How Hult Became The World’s Largest Graduate Business School

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Sara Olsen, adjunct professor of social impact assessment at Hult’s San Francisco campus, says that operations-wise, the school could use “a little more bench strength in certain areas,” but she’s found it to be effectively run in spite of rapid expansion. “I am well aware of the challenges of operating in a startup environment which effectively is the case for the San Francisco campus administration, where the school is growing very rapidly, and I think they do well given the fast growth and the number of degrees the administration is fielding,” Olsen says.

For its part, Hult makes no apologies for either its fast growth or the big investment it has made in recruiting would-be students. Hult has on its payroll as many recruiters to sell and close prospects as many other schools have faculty. The school acknowledges that 100 recruiters are on staff around the world: in Boston, San Francisco and Miami; in Shanghai and Hong Kong; in Dubai and Mumbai; in London and Lucerne. A new recruitment office is coming soon to Brazil.

“We’ve heavily invested in recruiting and marketing to make people aware of Hult and what we offer because we have to,” says Hult President Stephen Hodges. “We only have a 10-year-old brand name.”

Just how far the school has come in that time is nothing short of remarkable. In 2003, when Swedish entrepreneur Philip Hult and his father Bertil bought the school, formerly the Arthur D. Little School of Management, it had been in bankruptcy for more than a year, a languishing asset of the once famous management consulting firm. At the time, the school had little more than 26 enrolled students. Kaplan, the test prep company, initially tried to acquire the school but the deal fell through.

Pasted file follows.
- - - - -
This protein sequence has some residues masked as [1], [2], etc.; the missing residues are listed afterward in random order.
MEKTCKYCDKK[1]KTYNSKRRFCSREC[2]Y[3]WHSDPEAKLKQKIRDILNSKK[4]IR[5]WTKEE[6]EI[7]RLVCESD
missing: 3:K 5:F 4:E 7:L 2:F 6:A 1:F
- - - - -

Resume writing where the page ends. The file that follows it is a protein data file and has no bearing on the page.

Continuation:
Swedish entrepreneur Philip Hult

Swedish entrepreneur Philip Hult

The Hult family had made a fortune in the for-profit education world with EF Education First, largely teaching languages to students. They saw the deal as an opportunity to enter a new educational field. “Why did we possibly want to take over a failing business school?” asks Philip Hult, who is now based in London. The answer, he says, was to create a new type of business school more suited to the globalized business environment than established schools, and more capable of responding to rapid change.


“Globalization of business happened first in large multinationals, but was now trickling down to everybody,” Hult believes. “The other side of it is that most schools, they live with, really for historical reasons, a very slow-moving and slow-reacting management structure. Especially at the top end, a lot of schools were very complacent and even professors and administrators that wanted to do innovative stuff were held back. We saw ourselves as being able to be much more nimble.”

The Hult family’s ownership of EF Education First positioned them well to move into internationally oriented business education, Hult says. “We had built up at that point, over 40 years, a successful global language school,” he says. “We’d gotten pretty good at finding students around the world, and delivering language education, which is easier to do, in multiple locations.”

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